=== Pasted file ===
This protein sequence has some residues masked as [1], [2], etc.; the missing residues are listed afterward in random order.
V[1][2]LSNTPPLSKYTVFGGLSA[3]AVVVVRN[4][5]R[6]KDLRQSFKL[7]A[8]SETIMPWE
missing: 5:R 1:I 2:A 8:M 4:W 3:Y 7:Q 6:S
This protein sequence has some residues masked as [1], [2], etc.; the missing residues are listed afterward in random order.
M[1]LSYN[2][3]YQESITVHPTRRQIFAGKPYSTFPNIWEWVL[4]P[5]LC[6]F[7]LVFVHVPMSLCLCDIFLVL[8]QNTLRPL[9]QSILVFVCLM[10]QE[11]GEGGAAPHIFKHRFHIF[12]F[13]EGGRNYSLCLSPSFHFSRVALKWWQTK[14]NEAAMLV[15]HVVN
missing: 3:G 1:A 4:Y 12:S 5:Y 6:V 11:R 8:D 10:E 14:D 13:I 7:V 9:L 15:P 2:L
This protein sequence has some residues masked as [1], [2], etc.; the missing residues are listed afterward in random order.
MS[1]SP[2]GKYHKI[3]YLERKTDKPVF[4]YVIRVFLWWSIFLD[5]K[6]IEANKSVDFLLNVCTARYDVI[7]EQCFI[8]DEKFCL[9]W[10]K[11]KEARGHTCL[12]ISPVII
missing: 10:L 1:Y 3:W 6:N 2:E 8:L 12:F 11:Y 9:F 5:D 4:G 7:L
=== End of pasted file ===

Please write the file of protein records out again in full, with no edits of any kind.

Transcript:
This protein sequence has some residues masked as [1], [2], etc.; the missing residues are listed afterward in random order.
V[1][2]LSNTPPLSKYTVFGGLSA[3]AVVVVRN[4][5]R[6]KDLRQSFKL[7]A[8]SETIMPWE
missing: 5:R 1:I 2:A 8:M 4:W 3:Y 7:Q 6:S
This protein sequence has some residues masked as [1], [2], etc.; the missing residues are listed afterward in random order.
M[1]LSYN[2][3]YQESITVHPTRRQIFAGKPYSTFPNIWEWVL[4]P[5]LC[6]F[7]LVFVHVPMSLCLCDIFLVL[8]QNTLRPL[9]QSILVFVCLM[10]QE[11]GEGGAAPHIFKHRFHIF[12]F[13]EGGRNYSLCLSPSFHFSRVALKWWQTK[14]NEAAMLV[15]HVVN
missing: 3:G 1:A 4:Y 12:S 5:Y 6:V 11:R 8:D 10:E 14:D 13:I 7:V 9:L 15:P 2:L
This protein sequence has some residues masked as [1], [2], etc.; the missing residues are listed afterward in random order.
MS[1]SP[2]GKYHKI[3]YLERKTDKPVF[4]YVIRVFLWWSIFLD[5]K[6]IEANKSVDFLLNVCTARYDVI[7]EQCFI[8]DEKFCL[9]W[10]K[11]KEARGHTCL[12]ISPVII
missing: 10:L 1:Y 3:W 6:N 2:E 8:L 12:F 11:Y 9:F 5:D 4:G 7:L